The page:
This gallery has an element of circus sideshow in which the audience comes to see a spectacle, possibly something grotesque, that reaffirms perceptions of their own normality. However, as soon as they step inside they are part of the show and the boundary between what is perceived as normal and what is not ceases to exist. Such merging of art and audience is underlined by the fact that Roberto Landin is also a performance artist and there are two performances scheduled.

The first will be a meditation on sound in which the audience is asked to understand sound as something physically felt rather than heard. This will explore how the body resonates with sound and how that connects to the emotional catharsis often associated with music. Performance times are is 12pm to 4pm on Saturday October 8th.

The second will be a meditation on gender. The artist will appear androgynous and will sit facing an empty chair. Members of the audience can sit opposite the artist for as long as they wish. No words will be exchanged. The point is to feel and reflect on what you have seen using the artist’s performance persona as a projection board for your own response.This will take place from 12pm – 4pm on the following Saturday October 15th.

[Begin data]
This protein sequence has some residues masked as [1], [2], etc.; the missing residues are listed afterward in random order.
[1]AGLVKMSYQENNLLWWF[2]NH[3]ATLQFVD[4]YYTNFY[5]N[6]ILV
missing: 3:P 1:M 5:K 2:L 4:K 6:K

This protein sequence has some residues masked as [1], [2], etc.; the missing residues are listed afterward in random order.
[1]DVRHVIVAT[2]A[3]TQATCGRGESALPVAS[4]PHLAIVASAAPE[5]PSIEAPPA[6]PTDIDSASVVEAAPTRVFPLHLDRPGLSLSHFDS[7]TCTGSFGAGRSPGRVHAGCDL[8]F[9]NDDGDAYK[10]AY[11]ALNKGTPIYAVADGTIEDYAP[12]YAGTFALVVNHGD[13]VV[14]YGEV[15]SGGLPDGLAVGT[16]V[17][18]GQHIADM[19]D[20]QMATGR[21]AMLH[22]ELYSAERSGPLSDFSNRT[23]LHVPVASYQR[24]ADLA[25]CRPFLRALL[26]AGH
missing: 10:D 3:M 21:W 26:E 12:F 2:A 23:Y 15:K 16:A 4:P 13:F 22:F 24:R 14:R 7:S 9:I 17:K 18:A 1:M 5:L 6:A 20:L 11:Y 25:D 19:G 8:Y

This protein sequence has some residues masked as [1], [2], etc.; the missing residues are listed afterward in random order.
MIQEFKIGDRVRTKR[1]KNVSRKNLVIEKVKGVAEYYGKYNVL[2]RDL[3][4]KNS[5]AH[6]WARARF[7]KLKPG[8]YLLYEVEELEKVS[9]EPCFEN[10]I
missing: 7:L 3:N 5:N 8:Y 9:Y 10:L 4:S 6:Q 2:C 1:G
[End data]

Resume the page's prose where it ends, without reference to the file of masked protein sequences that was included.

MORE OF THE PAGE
What is contained in the two galleries is pretty much the entire creative output of Roberto Landin since 2010, which gives the show the feel of a small retrospective. However, it also reflects a very contemporary artistic practise. This is not an exhibition so much as a complete artist environment which makes it as contemporary as it gets. It is something for the visitor to experience rather than to view and has the potential to transform, particularly in the context of the performances. It may also transform some perceptions of what art can or should be. Not one to miss. 

Roberto Landin 
From Light to Dark
4th October – 16th October

Private View:  Friday 7th October - 6.30 - 8.30pm

Tuesday, 20 September 2016

Paperworks at the Hastings Art Forum

Paperworks at the Hastings Art Forum
20 September – 2 October

Private View: 23rd September 6.30 - 8.30 

Traditional expectations of works on paper are drawing or watercolours. However, this group exhibition completely overturns any conservative notion of how paper should be used in art. The only works that appear to be watercolours in this show are far from traditional and the drawing consists of graphite renditions of rubbed pavements reassembled into huge paper rolls.